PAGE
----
Celebrating and *Side-Eying* “Black Panther”
From the hood to the continent, the movie “Black Panther” merged global black issues in a way that allowed us to imagine a vision for a global black family. As Erik Killmonger’s character aptly expressed, Wakanda is a chance for “a kid in Oakland” [or any black kid worldwide] to “walk around... believing in fairytales," something Hollywood and the world has previously denied.
Historically, tensions between indigenous African Americans and African immigrants existed in school college campuses, neighborhoods, and community organizations. This tension sometimes overshadows both our shared experiences and the wealth of our stories. Buzz around this movie helped us stop dissecting our differences for a second and pause on the greater black cultural identity and politics, and the representations of black people in American films. With our differences pushed to the side, we wore our best ankara, kente, and kitenge fashion and showed up to theaters around the world “Coming to America” style.
We came and we slayed to watch a similarly striking representation of us. Bald heads and box braids abounding, “Black Panther: was about black women’s power. The women of the film were tech superstars (Shuri), diplomats (Nakia), and fierce warriors (Dora Milaje).
“Black Panther” was a chance for black people – of all ages, income levels, and perspectives -- to be a part of a shared experience around blackness. We LOL’d when Shuri joked, “Don’t scare me like that, colonizer!" But while the movie was a stunning visual celebration and representation of blackness, there were some problematic ideas expressed, specifically:
In the end, Shuri and T’Challa team up to operate a community and education center in Oakland, CA. That was a cute ending for a movie. But in real life, the communities impacted by issues must be leading the solutions. A top-down approach is both tone-deaf and not sustainable, and it takes agency away from people.
Are nonprofits the best lever for community change? Who leads most nonprofits? These are subjects worth exploring with a critical eye, particularly in the context of the nonprofit industrial complex.
Of course a CIA character would pop into the scene to support a seemingly complacent regime in maintaining the status-quo and eliminate elements of discontent promising liberation. Without getting into a discussion around philosophies for world transformation, can we agree that it’s better for communities to resolve issues without CIA interference?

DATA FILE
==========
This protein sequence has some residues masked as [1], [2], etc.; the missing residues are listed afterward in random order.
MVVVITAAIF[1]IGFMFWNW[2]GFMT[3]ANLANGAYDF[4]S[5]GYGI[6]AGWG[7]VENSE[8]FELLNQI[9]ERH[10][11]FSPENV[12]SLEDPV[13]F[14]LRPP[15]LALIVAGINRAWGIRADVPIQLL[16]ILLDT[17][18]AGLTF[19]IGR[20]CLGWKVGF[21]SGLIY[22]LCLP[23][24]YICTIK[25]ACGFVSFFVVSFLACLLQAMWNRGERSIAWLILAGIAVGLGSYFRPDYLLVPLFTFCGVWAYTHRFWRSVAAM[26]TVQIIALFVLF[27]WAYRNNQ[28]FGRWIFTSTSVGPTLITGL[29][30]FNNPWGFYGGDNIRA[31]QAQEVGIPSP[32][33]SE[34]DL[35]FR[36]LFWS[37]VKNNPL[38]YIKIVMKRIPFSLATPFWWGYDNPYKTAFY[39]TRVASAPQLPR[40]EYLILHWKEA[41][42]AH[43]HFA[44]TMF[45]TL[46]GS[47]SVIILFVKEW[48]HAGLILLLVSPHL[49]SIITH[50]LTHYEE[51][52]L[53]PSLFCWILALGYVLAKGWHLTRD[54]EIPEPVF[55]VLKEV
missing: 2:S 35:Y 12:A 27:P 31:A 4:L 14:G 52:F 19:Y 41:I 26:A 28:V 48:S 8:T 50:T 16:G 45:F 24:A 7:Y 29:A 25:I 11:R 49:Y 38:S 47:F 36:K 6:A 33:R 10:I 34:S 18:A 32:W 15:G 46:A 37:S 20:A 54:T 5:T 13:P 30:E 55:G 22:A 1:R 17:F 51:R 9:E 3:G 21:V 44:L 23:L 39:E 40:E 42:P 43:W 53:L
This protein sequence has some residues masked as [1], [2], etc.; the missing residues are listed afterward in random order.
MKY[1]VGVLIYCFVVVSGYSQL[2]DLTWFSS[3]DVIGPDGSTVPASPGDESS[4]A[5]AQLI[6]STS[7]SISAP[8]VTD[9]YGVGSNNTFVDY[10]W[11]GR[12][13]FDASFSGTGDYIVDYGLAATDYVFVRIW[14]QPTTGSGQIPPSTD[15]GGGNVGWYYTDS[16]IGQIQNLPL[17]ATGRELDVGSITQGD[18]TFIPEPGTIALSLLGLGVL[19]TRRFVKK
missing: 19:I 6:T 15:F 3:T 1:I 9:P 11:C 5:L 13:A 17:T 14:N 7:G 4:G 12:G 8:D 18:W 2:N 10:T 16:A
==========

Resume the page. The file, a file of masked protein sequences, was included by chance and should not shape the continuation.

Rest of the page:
Is the celebration of “Black Panther” a political victory, or does it amount to solely a cultural one? After all, the film is a product, and as a product it utilizes the labor – physical, creative, and emotional – of workers in order to turn a profit for a corporation, in this case Marvel Studios, which is owned by Disney Corporation (they own 21st Century Fox, too). More broadly, can black art be truly revolutionary when it is limited to such constraints? If we continue to console ourselves with works of art which are ripped from the creator and poisoned with the very same investment which enables it to become a global phenomenon, when are we having the conversations about divesting from white supremacist institutions? How do we reconcile works of art that bring us joy and empower us with images and stories of ourselves, when they mainly exist to make profits for shareholders? Is it an irresponsible use of our dialectic? Are we missing another moment to understand how insidious the systems that enforce white supremacy truly are? Will this inspiration alone amount to a political victory, or keep us distracted from one?
In spite of such cynicism, how does one quantify inspiration? After all, Nina Simone took a great deal of inspiration and influence from many cultural artifacts which have been deemed either problematic, or not progressive. With this inspiration she was able to contribute immeasurably to the canon of Black music.
None of these critiques take away from the immense good around “Black Panther” and the lessons it teaches the world about creating films for all people. “Black Panther” showed us our interconnectedness, and the nuances around our different identities, as well as the ways in which classism and patriarchy impact our people. As the movie ultimately showed, Killmonger’s character is no enemy – he exists in every subset of the diaspora and is a painful reminder of the important work we need to do to truly liberate our people.